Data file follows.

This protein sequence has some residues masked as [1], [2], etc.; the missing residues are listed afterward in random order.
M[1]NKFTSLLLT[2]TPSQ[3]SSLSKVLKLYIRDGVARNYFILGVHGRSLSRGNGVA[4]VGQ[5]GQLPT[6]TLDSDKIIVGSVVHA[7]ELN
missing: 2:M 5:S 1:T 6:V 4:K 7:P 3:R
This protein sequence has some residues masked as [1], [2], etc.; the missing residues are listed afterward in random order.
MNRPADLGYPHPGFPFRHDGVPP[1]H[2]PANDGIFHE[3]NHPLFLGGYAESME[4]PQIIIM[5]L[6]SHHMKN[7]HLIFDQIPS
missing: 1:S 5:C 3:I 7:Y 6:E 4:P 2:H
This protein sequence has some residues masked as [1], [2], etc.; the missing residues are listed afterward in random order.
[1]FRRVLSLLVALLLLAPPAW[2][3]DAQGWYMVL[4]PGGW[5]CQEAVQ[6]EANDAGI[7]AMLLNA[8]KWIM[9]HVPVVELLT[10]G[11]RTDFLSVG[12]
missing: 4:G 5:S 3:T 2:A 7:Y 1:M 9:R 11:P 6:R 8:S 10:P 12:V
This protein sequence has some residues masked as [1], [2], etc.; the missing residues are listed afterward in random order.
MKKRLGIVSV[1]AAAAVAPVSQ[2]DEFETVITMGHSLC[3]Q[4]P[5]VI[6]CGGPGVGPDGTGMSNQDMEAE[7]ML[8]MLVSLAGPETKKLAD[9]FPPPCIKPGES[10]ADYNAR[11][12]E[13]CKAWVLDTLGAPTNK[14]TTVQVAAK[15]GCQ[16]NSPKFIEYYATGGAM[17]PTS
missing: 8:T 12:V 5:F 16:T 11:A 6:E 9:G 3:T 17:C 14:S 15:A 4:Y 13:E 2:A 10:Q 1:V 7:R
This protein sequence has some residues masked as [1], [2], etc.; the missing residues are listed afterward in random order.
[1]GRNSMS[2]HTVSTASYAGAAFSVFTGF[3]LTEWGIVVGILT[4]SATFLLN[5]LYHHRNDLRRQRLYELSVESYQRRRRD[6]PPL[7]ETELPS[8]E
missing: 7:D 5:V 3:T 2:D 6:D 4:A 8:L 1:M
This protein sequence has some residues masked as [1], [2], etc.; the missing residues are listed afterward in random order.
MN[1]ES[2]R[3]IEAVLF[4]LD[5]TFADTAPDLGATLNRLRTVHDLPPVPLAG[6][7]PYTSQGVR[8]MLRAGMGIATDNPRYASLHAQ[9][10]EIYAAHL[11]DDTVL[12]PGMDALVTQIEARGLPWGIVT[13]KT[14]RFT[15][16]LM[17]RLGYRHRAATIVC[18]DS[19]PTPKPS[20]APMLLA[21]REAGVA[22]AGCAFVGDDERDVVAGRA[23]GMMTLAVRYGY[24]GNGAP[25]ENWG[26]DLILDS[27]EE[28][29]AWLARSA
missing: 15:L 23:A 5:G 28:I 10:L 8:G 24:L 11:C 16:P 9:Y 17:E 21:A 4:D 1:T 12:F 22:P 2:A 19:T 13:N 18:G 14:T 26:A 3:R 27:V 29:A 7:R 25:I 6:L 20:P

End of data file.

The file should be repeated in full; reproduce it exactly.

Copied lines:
This protein sequence has some residues masked as [1], [2], etc.; the missing residues are listed afterward in random order.
M[1]NKFTSLLLT[2]TPSQ[3]SSLSKVLKLYIRDGVARNYFILGVHGRSLSRGNGVA[4]VGQ[5]GQLPT[6]TLDSDKIIVGSVVHA[7]ELN
missing: 2:M 5:S 1:T 6:V 4:K 7:P 3:R
This protein sequence has some residues masked as [1], [2], etc.; the missing residues are listed afterward in random order.
MNRPADLGYPHPGFPFRHDGVPP[1]H[2]PANDGIFHE[3]NHPLFLGGYAESME[4]PQIIIM[5]L[6]SHHMKN[7]HLIFDQIPS
missing: 1:S 5:C 3:I 7:Y 6:E 4:P 2:H
This protein sequence has some residues masked as [1], [2], etc.; the missing residues are listed afterward in random order.
[1]FRRVLSLLVALLLLAPPAW[2][3]DAQGWYMVL[4]PGGW[5]CQEAVQ[6]EANDAGI[7]AMLLNA[8]KWIM[9]HVPVVELLT[10]G[11]RTDFLSVG[12]
missing: 4:G 5:S 3:T 2:A 7:Y 1:M 9:R 11:P 6:R 8:S 10:P 12:V
This protein sequence has some residues masked as [1], [2], etc.; the missing residues are listed afterward in random order.
MKKRLGIVSV[1]AAAAVAPVSQ[2]DEFETVITMGHSLC[3]Q[4]P[5]VI[6]CGGPGVGPDGTGMSNQDMEAE[7]ML[8]MLVSLAGPETKKLAD[9]FPPPCIKPGES[10]ADYNAR[11][12]E[13]CKAWVLDTLGAPTNK[14]TTVQVAAK[15]GCQ[16]NSPKFIEYYATGGAM[17]PTS
missing: 8:T 12:V 5:F 16:T 11:A 6:E 9:G 3:T 17:C 14:S 15:A 4:Y 13:E 2:A 10:Q 1:V 7:R
This protein sequence has some residues masked as [1], [2], etc.; the missing residues are listed afterward in random order.
[1]GRNSMS[2]HTVSTASYAGAAFSVFTGF[3]LTEWGIVVGILT[4]SATFLLN[5]LYHHRNDLRRQRLYELSVESYQRRRRD[6]PPL[7]ETELPS[8]E
missing: 7:D 5:V 3:T 2:D 6:D 4:A 8:L 1:M
This protein sequence has some residues masked as [1], [2], etc.; the missing residues are listed afterward in random order.
MN[1]ES[2]R[3]IEAVLF[4]LD[5]TFADTAPDLGATLNRLRTVHDLPPVPLAG[6][7]PYTSQGVR[8]MLRAGMGIATDNPRYASLHAQ[9][10]EIYAAHL[11]DDTVL[12]PGMDALVTQIEARGLPWGIVT[13]KT[14]RFT[15][16]LM[17]RLGYRHRAATIVC[18]DS[19]PTPKPS[20]APMLLA[21]REAGVA[22]AGCAFVGDDERDVVAGRA[23]GMMTLAVRYGY[24]GNGAP[25]ENWG[26]DLILDS[27]EE[28][29]AWLARSA
missing: 15:L 23:A 5:G 28:I 10:L 8:G 24:L 11:C 16:P 9:Y 17:E 21:A 4:D 1:T 12:F 22:P 2:A 19:T 13:N 18:G 14:T 26:A 3:R 27:V 29:A 7:R 25:I 6:L 20:P